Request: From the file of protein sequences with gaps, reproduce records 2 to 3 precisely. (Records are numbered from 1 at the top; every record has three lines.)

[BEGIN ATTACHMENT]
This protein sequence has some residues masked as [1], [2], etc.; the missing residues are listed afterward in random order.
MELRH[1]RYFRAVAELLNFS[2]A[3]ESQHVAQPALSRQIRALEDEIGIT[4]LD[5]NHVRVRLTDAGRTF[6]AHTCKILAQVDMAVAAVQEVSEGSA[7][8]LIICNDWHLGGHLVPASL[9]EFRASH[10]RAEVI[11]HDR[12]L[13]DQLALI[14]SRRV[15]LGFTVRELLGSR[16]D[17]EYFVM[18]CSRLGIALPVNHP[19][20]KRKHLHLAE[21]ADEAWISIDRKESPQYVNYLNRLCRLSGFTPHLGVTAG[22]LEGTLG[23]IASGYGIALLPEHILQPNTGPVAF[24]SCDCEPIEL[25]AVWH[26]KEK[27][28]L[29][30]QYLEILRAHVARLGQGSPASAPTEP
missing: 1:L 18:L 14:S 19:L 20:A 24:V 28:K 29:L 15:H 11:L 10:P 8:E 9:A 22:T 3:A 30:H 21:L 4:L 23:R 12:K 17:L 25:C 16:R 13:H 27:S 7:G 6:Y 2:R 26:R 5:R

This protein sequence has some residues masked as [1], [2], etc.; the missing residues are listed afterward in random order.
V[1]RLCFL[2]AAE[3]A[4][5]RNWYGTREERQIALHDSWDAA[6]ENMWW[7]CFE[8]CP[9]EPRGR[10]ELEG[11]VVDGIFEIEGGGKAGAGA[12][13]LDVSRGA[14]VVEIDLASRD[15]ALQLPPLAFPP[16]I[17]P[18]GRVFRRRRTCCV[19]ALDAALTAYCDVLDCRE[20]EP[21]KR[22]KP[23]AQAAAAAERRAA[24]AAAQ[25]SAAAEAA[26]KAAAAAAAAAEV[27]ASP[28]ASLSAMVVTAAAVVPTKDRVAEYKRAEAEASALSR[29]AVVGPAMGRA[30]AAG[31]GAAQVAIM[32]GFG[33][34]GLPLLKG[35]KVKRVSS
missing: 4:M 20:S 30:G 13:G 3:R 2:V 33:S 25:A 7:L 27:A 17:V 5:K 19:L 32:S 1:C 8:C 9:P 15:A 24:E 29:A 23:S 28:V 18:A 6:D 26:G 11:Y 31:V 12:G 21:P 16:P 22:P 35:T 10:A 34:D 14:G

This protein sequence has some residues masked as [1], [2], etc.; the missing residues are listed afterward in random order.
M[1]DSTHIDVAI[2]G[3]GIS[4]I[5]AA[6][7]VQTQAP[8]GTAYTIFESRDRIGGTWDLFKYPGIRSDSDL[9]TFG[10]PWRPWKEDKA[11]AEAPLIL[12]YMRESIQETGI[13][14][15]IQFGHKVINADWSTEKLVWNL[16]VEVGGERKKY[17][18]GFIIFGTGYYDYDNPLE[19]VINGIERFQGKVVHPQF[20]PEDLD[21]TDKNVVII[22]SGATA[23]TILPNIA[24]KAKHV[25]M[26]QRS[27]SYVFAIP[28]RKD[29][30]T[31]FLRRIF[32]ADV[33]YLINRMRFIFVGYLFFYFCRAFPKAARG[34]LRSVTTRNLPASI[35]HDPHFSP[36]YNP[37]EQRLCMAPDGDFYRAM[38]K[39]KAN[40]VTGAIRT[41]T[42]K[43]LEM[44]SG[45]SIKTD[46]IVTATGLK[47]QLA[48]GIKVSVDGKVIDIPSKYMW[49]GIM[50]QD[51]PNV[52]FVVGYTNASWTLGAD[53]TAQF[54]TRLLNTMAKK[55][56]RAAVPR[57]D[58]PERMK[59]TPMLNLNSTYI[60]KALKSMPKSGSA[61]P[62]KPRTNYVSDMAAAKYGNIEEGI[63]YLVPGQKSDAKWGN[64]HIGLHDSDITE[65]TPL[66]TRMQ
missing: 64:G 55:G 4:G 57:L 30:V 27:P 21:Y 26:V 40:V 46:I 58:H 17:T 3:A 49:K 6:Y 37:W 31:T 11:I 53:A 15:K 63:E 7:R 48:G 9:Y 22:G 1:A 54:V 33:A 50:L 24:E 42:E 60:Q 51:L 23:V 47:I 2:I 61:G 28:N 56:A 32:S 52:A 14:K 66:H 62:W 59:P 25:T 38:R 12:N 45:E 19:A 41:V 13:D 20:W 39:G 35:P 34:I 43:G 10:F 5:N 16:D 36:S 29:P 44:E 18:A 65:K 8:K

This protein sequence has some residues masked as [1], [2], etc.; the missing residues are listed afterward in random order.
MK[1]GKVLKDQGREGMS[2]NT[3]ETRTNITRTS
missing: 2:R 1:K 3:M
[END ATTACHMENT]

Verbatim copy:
This protein sequence has some residues masked as [1], [2], etc.; the missing residues are listed afterward in random order.
V[1]RLCFL[2]AAE[3]A[4][5]RNWYGTREERQIALHDSWDAA[6]ENMWW[7]CFE[8]CP[9]EPRGR[10]ELEG[11]VVDGIFEIEGGGKAGAGA[12][13]LDVSRGA[14]VVEIDLASRD[15]ALQLPPLAFPP[16]I[17]P[18]GRVFRRRRTCCV[19]ALDAALTAYCDVLDCRE[20]EP[21]KR[22]KP[23]AQAAAAAERRAA[24]AAAQ[25]SAAAEAA[26]KAAAAAAAAAEV[27]ASP[28]ASLSAMVVTAAAVVPTKDRVAEYKRAEAEASALSR[29]AVVGPAMGRA[30]AAG[31]GAAQVAIM[32]GFG[33][34]GLPLLKG[35]KVKRVSS
missing: 4:M 20:S 30:G 13:G 3:R 2:V 33:S 25:A 7:L 27:A 17:V 5:K 19:L 32:S 1:C 8:C 9:P 15:A 24:E 29:A 23:S 28:V 18:A 6:D 26:G 11:Y 31:V 12:G 21:P 16:P 22:P 35:T 10:A 34:D 14:G

This protein sequence has some residues masked as [1], [2], etc.; the missing residues are listed afterward in random order.
M[1]DSTHIDVAI[2]G[3]GIS[4]I[5]AA[6][7]VQTQAP[8]GTAYTIFESRDRIGGTWDLFKYPGIRSDSDL[9]TFG[10]PWRPWKEDKA[11]AEAPLIL[12]YMRESIQETGI[13][14][15]IQFGHKVINADWSTEKLVWNL[16]VEVGGERKKY[17][18]GFIIFGTGYYDYDNPLE[19]VINGIERFQGKVVHPQF[20]PEDLD[21]TDKNVVII[22]SGATA[23]TILPNIA[24]KAKHV[25]M[26]QRS[27]SYVFAIP[28]RKD[29][30]T[31]FLRRIF[32]ADV[33]YLINRMRFIFVGYLFFYFCRAFPKAARG[34]LRSVTTRNLPASI[35]HDPHFSP[36]YNP[37]EQRLCMAPDGDFYRAM[38]K[39]KAN[40]VTGAIRT[41]T[42]K[43]LEM[44]SG[45]SIKTD[46]IVTATGLK[47]QLA[48]GIKVSVDGKVIDIPSKYMW[49]GIM[50]QD[51]PNV[52]FVVGYTNASWTLGAD[53]TAQF[54]TRLLNTMAKK[55][56]RAAVPR[57]D[58]PERMK[59]TPMLNLNSTYI[60]KALKSMPKSGSA[61]P[62]KPRTNYVSDMAAAKYGNIEEGI[63]YLVPGQKSDAKWGN[64]HIGLHDSDITE[65]TPL[66]TRMQ
missing: 64:G 55:G 4:G 57:L 30:V 27:P 21:Y 26:V 40:V 46:I 58:H 17:T 3:A 49:K 6:Y 37:W 31:T 11:I 53:A 15:K 63:E 7:R 48:G 9:Y 22:G 1:A 54:V 33:A 50:L 24:E 42:E 60:Q 51:L 23:V 47:I 2:I 61:G 28:N 56:A 32:S 52:A 14:K 66:H 62:W 59:P 25:T 38:R 12:N 45:E 19:A 41:V 13:D 20:W 39:G 35:P 34:I 43:G 10:F 5:N 16:D 36:S 29:P 44:E 18:A 65:K 8:K